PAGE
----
Assistant Professor of Psychology
Office: 379 Psychology Department
Additional Contact Information
Department of Psychology
36 Eagle Row
Atlanta, GA 30322
I began my career in Behavior Genetics at William Paterson University where I earned an undergraduate degree in Biology in 2005. Soon after, I attended graduate school at the Institute for Behavioral Genetics (IBG) at the University of Colorado at Boulder. During my time at IBG, I trained in the study of genetic influences on behavior. This included statistical programming and the use of multivariate and longitudinal methods to conduct research on comorbid substance use and disorders (SUDs). Upon earning my PhD in 2010, I was appointed to the NIMH postdoctoral training grant in child mental health at Rhode Island Hospital and Brown University. As a fellow, I conducted research on childhood/adolescent behaviors that predispose individuals to SUDs. In 2012, I was awarded a National Institute on Alcohol Abuse and Alcoholism (NIAAA) Mentored Research Scientist Award (K01) and joined the faculty at Brown University. My NIAAA K01 focused my research on systems-based genetic studies of complex traits, specifically, alcohol use disorders. I later joined the Emory faculty in September 2016.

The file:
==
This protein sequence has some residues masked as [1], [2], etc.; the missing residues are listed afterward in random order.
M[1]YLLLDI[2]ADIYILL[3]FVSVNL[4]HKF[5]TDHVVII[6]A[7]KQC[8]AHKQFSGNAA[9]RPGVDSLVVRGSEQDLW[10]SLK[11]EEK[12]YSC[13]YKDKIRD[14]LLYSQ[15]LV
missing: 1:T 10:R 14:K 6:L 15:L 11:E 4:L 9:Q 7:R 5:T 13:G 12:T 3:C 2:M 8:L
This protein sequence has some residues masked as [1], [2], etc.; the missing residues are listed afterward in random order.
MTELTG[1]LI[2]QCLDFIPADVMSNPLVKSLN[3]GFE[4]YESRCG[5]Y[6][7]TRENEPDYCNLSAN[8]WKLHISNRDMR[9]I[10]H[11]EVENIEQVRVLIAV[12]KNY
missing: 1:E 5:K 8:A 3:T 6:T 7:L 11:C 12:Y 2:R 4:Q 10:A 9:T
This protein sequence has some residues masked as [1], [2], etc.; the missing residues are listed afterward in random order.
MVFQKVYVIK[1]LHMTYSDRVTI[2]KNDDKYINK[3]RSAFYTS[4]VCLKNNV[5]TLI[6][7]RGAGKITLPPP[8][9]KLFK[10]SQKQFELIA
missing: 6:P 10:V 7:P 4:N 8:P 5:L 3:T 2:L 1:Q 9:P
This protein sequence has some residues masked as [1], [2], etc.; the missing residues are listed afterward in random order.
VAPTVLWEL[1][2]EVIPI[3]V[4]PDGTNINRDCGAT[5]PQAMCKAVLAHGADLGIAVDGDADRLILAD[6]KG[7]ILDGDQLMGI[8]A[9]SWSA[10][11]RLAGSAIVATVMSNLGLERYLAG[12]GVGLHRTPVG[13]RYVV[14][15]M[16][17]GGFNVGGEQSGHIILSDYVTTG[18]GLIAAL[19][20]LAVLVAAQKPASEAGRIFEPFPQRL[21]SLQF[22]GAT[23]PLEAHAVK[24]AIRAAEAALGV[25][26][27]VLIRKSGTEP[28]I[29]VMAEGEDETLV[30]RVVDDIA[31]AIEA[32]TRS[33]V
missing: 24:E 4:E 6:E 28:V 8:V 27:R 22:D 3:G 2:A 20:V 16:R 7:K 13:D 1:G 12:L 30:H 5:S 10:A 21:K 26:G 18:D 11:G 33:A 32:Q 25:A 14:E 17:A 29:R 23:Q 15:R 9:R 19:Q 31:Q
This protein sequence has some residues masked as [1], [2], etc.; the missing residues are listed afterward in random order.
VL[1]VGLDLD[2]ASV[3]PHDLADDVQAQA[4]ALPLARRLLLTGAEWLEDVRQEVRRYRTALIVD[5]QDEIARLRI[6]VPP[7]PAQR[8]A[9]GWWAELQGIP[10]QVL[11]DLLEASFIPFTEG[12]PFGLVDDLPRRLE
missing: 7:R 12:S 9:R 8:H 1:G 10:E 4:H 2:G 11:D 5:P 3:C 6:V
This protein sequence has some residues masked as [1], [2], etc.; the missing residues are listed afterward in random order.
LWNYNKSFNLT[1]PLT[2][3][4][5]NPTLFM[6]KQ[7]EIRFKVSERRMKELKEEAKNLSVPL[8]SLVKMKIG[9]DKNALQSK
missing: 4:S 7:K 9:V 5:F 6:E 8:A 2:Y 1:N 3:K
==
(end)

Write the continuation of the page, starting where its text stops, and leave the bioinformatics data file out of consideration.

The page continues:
As principal investigator of an NIAAA sponsored K01, I am currently engaged in whole genome studies of alcohol use disorder and comorbid substance use problems using large epidemiological samples. I am also actively engaged in testing and developing statistical methods using whole genome data. In addition, I provide methodological and statistical consultation to researchers interested in incorporating genetics/epigenetics into their research projects.
I currently serve as an executive committee member for the Behavior Genetics Association where I represent North American student/trainee members. As a past scholar of the Alliances for Graduate Education and the Professoriate (AGEP), I am interested in helping students determine their path to a graduate, medical, or faculty career.
My research centers on understanding the persistent and transient problems leading to alcohol and other substance use disorders (SUDs). Current research in the lab include: (a) the identification of genetic and environmental factors for SUDs using twin, family, and whole-genome data, (b) developing, evaluating, and testing the utility of multivariate approaches (e.g., hierarchical Bayesian modeling and Dimensionality Reduction) for enhancing the identification of genetic factors for complex traits, and (c) refining clinical phenotypes and endophenotypes to enhance gene finding studies for SUDs.